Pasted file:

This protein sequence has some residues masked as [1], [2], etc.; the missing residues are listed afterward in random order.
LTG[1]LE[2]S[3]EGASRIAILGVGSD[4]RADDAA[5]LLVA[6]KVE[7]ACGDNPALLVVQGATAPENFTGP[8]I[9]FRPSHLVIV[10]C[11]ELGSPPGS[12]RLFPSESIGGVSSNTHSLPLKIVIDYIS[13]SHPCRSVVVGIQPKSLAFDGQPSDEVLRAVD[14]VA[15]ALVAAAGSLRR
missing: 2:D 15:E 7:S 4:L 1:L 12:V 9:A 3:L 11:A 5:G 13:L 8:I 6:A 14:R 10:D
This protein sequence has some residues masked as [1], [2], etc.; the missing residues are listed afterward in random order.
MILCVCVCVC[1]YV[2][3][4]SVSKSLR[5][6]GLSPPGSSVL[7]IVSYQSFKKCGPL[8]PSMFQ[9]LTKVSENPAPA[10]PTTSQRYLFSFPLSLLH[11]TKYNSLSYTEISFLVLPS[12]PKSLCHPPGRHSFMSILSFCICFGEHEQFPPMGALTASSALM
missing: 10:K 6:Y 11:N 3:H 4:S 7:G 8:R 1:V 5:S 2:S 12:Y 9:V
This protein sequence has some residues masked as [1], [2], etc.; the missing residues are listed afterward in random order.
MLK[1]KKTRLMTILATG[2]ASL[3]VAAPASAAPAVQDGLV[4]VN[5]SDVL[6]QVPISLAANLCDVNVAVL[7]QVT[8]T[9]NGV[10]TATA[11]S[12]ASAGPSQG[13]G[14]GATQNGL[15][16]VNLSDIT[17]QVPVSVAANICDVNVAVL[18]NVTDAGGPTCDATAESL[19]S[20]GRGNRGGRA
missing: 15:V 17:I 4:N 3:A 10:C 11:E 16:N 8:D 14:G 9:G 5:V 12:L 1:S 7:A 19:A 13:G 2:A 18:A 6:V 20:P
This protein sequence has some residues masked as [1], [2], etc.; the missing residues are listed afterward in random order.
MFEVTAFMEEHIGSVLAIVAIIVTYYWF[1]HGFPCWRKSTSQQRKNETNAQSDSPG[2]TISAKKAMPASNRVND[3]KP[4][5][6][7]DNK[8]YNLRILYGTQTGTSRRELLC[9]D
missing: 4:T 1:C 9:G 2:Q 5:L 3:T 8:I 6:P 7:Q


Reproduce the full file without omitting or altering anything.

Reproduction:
This protein sequence has some residues masked as [1], [2], etc.; the missing residues are listed afterward in random order.
LTG[1]LE[2]S[3]EGASRIAILGVGSD[4]RADDAA[5]LLVA[6]KVE[7]ACGDNPALLVVQGATAPENFTGP[8]I[9]FRPSHLVIV[10]C[11]ELGSPPGS[12]RLFPSESIGGVSSNTHSLPLKIVIDYIS[13]SHPCRSVVVGIQPKSLAFDGQPSDEVLRAVD[14]VA[15]ALVAAAGSLRR
missing: 2:D 15:E 7:S 4:L 1:L 12:V 9:A 3:L 11:A 5:G 13:L 8:I 6:A 14:R 10:D
This protein sequence has some residues masked as [1], [2], etc.; the missing residues are listed afterward in random order.
MILCVCVCVC[1]YV[2][3][4]SVSKSLR[5][6]GLSPPGSSVL[7]IVSYQSFKKCGPL[8]PSMFQ[9]LTKVSENPAPA[10]PTTSQRYLFSFPLSLLH[11]TKYNSLSYTEISFLVLPS[12]PKSLCHPPGRHSFMSILSFCICFGEHEQFPPMGALTASSALM
missing: 10:K 6:Y 11:N 3:H 4:S 7:G 8:R 1:V 5:S 2:S 12:Y 9:V
This protein sequence has some residues masked as [1], [2], etc.; the missing residues are listed afterward in random order.
MLK[1]KKTRLMTILATG[2]ASL[3]VAAPASAAPAVQDGLV[4]VN[5]SDVL[6]QVPISLAANLCDVNVAVL[7]QVT[8]T[9]NGV[10]TATA[11]S[12]ASAGPSQG[13]G[14]GATQNGL[15][16]VNLSDIT[17]QVPVSVAANICDVNVAVL[18]NVTDAGGPTCDATAESL[19]S[20]GRGNRGGRA
missing: 15:V 17:I 4:N 3:A 10:C 11:E 16:N 8:D 14:G 9:G 5:V 12:L 1:S 7:A 19:A 13:G 2:A 18:A 6:V 20:P
This protein sequence has some residues masked as [1], [2], etc.; the missing residues are listed afterward in random order.
MFEVTAFMEEHIGSVLAIVAIIVTYYWF[1]HGFPCWRKSTSQQRKNETNAQSDSPG[2]TISAKKAMPASNRVND[3]KP[4][5][6][7]DNK[8]YNLRILYGTQTGTSRRELLC[9]D
missing: 4:T 1:C 9:G 2:Q 5:L 3:T 8:I 6:P 7:Q